Anne Walker distanced herself from Alex when she discovered his past as a Dark mage’s apprentice. Now her own past is catching up with her, but she wants nothing to do with the one person who can see what’s coming.
On top of that, rumours are swirling around London that Alex’s former master, Richard, is back in town. No one knows what he wants or where he’s been, but Alex is sure Richard hasn’t forgotten the apprentice who betrayed him so many years ago…
Alex Verus, independent mage, had thought his life was coming together. He had gathered a small circle of friends and apprentices. But then they saw what he would do to survive, and some of them could no longer stay with him.
Anne Walker was one of those. Now she has been taken by a Dark Mage, and Alex must get her back, even though she wants nothing to do with him. But that might be more because of her past than his.
Alex is getting deeper into working with the Light Mages, even if they don’t all trust him. And his reunion with the terrifying Richard is nothing like he expects. He learns a lot about himself, his friends, and his enemies, and we learn more about some of the Dark Mages.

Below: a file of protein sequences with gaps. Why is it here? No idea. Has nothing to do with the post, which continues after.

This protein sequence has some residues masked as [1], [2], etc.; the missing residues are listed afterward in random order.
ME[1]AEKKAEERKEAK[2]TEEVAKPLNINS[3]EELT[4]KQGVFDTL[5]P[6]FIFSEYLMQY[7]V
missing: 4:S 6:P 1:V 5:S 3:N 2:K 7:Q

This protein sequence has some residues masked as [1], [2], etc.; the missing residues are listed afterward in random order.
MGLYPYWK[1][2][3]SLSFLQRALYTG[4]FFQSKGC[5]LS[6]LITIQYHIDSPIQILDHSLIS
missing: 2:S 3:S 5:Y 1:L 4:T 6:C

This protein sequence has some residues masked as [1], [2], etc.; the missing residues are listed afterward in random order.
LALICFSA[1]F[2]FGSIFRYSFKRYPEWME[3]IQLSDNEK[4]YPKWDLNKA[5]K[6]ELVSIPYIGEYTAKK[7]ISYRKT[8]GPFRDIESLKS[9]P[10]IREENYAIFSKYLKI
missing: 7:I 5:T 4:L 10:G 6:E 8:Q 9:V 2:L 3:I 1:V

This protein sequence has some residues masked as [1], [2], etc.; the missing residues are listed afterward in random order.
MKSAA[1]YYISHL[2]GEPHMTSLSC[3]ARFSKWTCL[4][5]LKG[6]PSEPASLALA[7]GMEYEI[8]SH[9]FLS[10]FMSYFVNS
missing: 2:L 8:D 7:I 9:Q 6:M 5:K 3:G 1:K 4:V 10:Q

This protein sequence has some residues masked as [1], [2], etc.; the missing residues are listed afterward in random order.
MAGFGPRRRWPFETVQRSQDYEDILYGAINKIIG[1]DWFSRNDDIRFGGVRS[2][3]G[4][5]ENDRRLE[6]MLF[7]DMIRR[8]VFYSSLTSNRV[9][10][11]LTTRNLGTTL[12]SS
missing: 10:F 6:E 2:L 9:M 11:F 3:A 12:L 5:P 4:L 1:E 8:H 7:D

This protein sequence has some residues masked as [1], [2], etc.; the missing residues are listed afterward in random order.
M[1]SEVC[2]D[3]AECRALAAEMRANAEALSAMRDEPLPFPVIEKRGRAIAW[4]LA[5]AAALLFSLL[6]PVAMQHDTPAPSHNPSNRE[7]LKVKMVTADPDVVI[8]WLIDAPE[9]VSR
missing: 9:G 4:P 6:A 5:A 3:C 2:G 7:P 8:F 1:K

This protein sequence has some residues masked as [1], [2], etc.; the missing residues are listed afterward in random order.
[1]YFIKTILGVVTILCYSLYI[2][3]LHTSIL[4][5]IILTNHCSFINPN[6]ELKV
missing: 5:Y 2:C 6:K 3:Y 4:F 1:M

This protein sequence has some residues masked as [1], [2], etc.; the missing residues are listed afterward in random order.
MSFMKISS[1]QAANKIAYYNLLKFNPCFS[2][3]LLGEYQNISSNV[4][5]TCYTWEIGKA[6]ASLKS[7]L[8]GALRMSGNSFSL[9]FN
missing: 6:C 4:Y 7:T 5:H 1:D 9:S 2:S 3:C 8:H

Alex Verus is a mage who can see the future, but even he didn’t see this day coming. He’s agreed to join the Keepers, the magical police force, to protect his friends from his old master.
Going legit was always going to be difficult for an outcast like Alex, and there are some Keepers who will do anything to see an ex-Dark mage fail. He finally has the law on his side – but trapped between Light and Dark politics, investigating a seedy underworld with ties to the highest of powers, will a badge be enough to save him?
Manoeuvred by forces beyond his control, the probability mage has made a terrible choice: he’s agreed to work for his old master once more.
Richard Drakh, the sadistic dark mage Alex escaped as an apprentice, has him in his clutches again. And this time, he won’t let go so easily.